Small increase in school budget

WILTON – For the third year in a row, the board and Budget Committee of the Wilton-Lyndeborough Cooperative School District have kept budget increases to less than 2 percent. Since there is only one special article on the warrant, it should make for a short district meeting on Friday, March 4. Only 10 people attended a hearing on the budget on Feb. 4 – a hearing that lasted a half hour. Budget Committee Vice Chairman Karen Grybko moderated the meeting.

Superintendent Dr. Christine Tyrie explained the budget and answered the handful of questions after her presentation. The single warrant article asks permission for the board to apply $3,300 in accumulated interest on bond funds toward the interest on the bond. The total budget equals $12.3 million, an increase of $171,127, or 1.5 percent. Tyrie said the "budget drivers" include a 2 percent increase in health insurance ($69,960); a 2 percent salary increase ($70,440) as provided in the third year of the staff contract; a 2 percent increase in support staff, year two of a three-year contract ($43,575); increased benefits, including retirement and FICA ($24,596); and an increase in special education tuition and transportation ($219,520) because of more students in the programs.

She also noted a decrease in state adequacy aid because of declining enrollment, $3,561 for each student, and a decline in federal grants ($29,636) which she said was because of federal "sequestration." In spite of these increases, Tyrie said the Budget Committee and School Board, working together, managed to keep the increase below 2 percent. There will be a decrease in administrative staff, she said, which will not affect classroom teachers or student programs. There is no change in the maintenance schedules or replacement costs.

Tyrie noted that 71 percent of the budget is for salaries and benefits and that only 9 percent is discretionary. That figure includes books, supplies, software, workshops, travel, dues and fees. Sally Curran, of Lyndeborough, asked why continuing the extended halfday kindergarten program was included in the budget and "not a warrant article as it was last year when the program was approved."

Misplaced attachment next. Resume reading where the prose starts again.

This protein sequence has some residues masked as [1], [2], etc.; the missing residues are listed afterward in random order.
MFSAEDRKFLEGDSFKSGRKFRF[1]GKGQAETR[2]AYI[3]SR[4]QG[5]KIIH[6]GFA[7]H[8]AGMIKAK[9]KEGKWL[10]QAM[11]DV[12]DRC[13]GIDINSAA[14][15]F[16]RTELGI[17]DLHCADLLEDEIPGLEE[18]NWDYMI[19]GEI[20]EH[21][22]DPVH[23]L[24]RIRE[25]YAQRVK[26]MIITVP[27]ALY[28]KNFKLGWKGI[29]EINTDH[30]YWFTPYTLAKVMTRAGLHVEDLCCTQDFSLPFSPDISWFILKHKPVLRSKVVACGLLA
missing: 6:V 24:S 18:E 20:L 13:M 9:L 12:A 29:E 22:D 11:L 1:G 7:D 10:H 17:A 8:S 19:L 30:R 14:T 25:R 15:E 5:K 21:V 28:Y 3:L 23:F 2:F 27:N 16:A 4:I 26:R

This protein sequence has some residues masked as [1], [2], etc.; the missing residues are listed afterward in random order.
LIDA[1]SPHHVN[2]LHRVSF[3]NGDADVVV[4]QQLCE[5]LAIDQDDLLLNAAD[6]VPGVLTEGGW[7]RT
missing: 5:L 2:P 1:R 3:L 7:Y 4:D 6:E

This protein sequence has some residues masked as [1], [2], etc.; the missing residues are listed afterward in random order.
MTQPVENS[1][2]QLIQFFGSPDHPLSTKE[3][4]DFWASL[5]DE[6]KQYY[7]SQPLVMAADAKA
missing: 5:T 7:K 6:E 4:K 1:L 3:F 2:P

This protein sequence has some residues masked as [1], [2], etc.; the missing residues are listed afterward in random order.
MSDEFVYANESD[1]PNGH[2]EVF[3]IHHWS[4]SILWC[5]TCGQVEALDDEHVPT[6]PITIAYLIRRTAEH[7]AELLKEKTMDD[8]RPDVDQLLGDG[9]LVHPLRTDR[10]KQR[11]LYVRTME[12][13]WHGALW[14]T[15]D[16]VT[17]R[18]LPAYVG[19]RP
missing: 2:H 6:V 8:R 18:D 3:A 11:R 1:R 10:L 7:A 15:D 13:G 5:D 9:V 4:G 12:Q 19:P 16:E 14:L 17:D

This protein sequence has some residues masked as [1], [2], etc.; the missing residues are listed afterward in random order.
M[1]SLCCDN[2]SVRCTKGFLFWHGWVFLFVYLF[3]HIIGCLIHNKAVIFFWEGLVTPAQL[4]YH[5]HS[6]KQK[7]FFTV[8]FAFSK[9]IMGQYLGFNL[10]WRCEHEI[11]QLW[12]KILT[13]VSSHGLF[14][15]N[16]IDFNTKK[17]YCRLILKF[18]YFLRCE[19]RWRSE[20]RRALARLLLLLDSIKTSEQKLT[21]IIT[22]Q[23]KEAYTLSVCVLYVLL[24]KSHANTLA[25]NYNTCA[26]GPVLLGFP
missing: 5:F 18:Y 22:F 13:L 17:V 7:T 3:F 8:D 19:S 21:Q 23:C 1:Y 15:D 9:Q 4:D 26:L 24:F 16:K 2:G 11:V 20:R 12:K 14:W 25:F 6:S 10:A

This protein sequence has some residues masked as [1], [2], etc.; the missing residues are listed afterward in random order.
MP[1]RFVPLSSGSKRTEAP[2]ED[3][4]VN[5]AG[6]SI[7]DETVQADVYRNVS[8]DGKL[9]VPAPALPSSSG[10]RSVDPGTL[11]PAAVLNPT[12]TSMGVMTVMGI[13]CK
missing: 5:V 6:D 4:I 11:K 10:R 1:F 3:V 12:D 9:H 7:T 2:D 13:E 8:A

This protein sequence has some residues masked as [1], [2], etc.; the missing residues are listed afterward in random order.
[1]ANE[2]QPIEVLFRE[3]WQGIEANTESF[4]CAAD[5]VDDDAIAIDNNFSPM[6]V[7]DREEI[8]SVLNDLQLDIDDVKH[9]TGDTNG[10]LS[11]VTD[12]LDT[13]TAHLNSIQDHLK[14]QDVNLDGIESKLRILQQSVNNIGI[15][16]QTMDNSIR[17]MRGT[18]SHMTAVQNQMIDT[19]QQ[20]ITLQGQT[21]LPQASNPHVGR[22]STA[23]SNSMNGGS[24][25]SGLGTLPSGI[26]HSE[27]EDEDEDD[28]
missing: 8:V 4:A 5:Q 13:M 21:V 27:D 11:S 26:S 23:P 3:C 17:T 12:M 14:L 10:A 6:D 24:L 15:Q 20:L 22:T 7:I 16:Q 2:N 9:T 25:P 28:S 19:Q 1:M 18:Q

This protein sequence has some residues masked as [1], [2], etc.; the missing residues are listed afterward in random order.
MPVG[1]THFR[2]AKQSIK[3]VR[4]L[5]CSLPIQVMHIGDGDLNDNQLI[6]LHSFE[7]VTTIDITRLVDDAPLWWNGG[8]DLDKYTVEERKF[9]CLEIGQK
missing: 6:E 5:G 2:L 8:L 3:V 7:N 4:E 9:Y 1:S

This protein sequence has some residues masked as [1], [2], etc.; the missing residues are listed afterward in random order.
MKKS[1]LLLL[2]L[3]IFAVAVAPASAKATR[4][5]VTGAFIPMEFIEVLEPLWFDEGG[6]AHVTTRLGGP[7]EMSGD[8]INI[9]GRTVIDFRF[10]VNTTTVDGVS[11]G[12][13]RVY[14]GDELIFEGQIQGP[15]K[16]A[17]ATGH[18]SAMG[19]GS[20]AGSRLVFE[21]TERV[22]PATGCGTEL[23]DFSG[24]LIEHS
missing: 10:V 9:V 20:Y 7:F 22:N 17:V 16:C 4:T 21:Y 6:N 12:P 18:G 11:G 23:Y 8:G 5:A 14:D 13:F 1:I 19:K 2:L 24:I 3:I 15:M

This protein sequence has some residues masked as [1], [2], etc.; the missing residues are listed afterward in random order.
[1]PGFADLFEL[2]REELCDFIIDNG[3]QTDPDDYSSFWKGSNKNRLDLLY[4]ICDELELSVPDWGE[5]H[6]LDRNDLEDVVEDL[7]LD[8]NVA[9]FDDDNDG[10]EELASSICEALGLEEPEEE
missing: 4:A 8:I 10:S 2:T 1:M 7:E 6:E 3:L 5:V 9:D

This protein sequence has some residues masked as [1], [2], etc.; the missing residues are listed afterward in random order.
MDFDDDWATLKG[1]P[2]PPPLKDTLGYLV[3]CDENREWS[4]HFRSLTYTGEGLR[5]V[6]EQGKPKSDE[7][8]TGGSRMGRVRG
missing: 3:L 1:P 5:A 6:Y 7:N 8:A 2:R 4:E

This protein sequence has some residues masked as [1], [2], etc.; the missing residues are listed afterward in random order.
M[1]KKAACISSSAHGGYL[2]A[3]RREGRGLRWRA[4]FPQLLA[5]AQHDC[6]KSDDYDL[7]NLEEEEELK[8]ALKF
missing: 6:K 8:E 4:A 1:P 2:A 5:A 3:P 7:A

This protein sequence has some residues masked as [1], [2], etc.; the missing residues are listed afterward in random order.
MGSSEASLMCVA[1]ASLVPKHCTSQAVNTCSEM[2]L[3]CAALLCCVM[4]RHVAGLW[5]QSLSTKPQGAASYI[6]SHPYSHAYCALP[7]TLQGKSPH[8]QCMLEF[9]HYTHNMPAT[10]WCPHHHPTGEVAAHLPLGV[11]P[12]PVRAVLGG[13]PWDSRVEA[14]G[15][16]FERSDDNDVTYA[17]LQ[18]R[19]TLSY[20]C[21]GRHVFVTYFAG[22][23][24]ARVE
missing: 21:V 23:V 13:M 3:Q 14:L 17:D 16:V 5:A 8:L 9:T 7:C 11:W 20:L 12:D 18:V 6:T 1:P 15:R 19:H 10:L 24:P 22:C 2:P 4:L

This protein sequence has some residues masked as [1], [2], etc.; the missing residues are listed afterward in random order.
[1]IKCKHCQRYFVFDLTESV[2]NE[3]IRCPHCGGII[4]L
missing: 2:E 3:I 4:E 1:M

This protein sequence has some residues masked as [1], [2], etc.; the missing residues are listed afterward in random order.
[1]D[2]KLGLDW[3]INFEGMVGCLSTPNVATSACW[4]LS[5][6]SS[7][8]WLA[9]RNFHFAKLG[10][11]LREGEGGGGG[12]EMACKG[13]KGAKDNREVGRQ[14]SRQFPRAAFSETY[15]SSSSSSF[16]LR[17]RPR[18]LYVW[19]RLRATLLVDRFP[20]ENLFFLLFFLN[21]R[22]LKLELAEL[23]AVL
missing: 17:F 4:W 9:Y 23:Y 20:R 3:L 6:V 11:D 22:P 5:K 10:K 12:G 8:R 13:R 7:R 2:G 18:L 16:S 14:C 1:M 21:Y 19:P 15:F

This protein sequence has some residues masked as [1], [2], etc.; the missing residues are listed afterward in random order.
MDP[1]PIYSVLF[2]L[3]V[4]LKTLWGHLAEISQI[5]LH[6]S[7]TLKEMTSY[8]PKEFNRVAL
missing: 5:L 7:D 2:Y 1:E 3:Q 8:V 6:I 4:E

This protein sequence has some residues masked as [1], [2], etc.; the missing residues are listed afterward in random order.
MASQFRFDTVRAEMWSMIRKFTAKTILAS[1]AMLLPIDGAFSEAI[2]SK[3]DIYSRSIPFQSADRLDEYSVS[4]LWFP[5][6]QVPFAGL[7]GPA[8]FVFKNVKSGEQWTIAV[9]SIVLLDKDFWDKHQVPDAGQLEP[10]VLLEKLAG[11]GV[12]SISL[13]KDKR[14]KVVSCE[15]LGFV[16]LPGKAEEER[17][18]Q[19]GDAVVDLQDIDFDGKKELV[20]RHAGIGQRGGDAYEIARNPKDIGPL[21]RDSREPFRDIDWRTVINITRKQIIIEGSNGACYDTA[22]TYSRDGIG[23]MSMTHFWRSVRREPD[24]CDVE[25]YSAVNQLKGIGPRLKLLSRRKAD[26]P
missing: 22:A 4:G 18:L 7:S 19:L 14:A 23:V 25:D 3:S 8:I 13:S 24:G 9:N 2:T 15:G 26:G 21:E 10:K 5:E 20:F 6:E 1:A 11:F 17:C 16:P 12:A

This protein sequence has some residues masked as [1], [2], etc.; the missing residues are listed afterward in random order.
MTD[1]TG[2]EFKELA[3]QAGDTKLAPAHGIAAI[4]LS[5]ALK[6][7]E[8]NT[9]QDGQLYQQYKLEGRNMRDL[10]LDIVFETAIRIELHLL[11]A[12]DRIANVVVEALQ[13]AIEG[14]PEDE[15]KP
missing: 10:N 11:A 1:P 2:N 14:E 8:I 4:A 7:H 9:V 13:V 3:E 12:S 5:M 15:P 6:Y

At that time, the board said the program would not be continued if it did not at "least break even." It is supposed to be selfsupporting, which Tyrie said it will be with two new students expected. "The School Board feels strongly that a full-day kindergarten is optimal," board Vice Chairman Harry Dailey said. "We tried to come up with a program without cost to the taxpayers.

The concept was approved last year. If the warrant were voted down, we couldn’t continue the program even if it is selfsupporting." Kindergarten parents pay for the extended halfday program. Tyrie said after the hearing that financial aid is available for low-income families.

Asked about hot lunch, Tyrie said there was no food service at the school. Students bring their own. Asked about transportation, she said there is a bus from Wilton, but it is part of the contract. Parents provide most of the transportation. It was stressed that the program will be discontinued if it is not paying for itself. The annual school district meeting will be held at the high school at 7 p.m. March 4.